Louise Farrenc (1804-75)
A champion of the late piano sonatas, her Third Symphony was premiered in a concert featuring Beethoven’s Fifth.
Robert Schumann (1810-56)
The German’s solo piano Fantasie in C, Op. 17, was written to help fundraise for a Beethoven monument in Bonn.
Richard Wagner (1813-83)
‘Beethoven’s Ninth Symphony became the mystical goal of all my desires about music’, wrote Wagner. It paved the way for his groundbreaking operas.
Ethel Smyth (1858-1944)
Spurred on by her encounters with Beethoven’s music, the British composer travelled to Leipzig to study.
Michael Tippett (1905-98)
Tippett’s Piano Concerto was a response to Beethoven’s Fourth Concerto and his String Quartet No. 4 was modelled on the C sharp minor Quartet Op. 131.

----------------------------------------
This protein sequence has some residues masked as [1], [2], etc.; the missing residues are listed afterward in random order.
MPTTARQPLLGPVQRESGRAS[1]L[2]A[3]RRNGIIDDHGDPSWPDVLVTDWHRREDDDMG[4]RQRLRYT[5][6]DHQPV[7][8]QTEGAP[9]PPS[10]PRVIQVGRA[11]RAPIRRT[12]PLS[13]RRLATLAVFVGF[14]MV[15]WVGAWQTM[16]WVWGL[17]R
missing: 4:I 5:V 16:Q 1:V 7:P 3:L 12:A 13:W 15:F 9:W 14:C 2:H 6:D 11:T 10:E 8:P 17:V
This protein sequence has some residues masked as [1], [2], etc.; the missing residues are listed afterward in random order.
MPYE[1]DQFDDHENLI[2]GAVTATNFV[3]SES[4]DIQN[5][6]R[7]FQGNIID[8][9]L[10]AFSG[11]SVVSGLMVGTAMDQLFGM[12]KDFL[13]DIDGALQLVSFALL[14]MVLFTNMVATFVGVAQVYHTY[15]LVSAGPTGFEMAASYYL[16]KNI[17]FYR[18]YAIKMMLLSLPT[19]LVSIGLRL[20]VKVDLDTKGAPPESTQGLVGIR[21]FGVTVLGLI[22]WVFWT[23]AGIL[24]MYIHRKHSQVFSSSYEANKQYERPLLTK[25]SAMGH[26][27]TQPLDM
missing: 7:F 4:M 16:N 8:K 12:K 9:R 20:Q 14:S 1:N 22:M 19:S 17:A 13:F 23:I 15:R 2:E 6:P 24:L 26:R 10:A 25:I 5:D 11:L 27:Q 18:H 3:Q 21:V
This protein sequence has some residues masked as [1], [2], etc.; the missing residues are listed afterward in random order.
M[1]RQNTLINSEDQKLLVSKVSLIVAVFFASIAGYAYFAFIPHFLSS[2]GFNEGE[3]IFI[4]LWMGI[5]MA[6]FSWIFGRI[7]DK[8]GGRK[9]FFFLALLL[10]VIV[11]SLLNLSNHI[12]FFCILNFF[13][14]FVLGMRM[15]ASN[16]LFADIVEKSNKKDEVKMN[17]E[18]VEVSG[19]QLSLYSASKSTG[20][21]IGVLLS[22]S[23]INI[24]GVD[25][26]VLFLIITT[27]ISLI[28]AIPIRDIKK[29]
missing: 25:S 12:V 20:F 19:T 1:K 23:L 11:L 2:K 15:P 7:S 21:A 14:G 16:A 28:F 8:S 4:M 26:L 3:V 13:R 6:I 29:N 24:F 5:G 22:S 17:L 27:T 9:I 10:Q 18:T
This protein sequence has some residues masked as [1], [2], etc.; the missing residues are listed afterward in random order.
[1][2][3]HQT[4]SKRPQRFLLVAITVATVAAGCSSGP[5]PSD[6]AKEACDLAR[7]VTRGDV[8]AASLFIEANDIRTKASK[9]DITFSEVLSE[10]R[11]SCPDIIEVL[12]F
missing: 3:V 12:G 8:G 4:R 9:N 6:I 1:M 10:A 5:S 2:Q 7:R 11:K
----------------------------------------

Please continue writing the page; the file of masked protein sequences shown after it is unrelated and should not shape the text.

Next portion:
Thea Musgrave (b.1928)
Credits Beethoven with helping her to think ‘in dramatic narratives and gestures’.
John Corigliano (b.1938)
John Adams (b.1947)
Getting ‘under the skin’ of Beethoven is one of the American’s obsessions, with harmony, rhythm and melody explored in pieces including Absolute Jest.
Gerald Barry (b.1952)
Barry once told The Spectator that he licked Beethoven’s carpet in a museum to feel closer to the great composer.
Hannah Kendall (b.1984)
The British composer says the Eroica Symphony’s ‘energy and drive’ encapsulates what she wants to bring to music.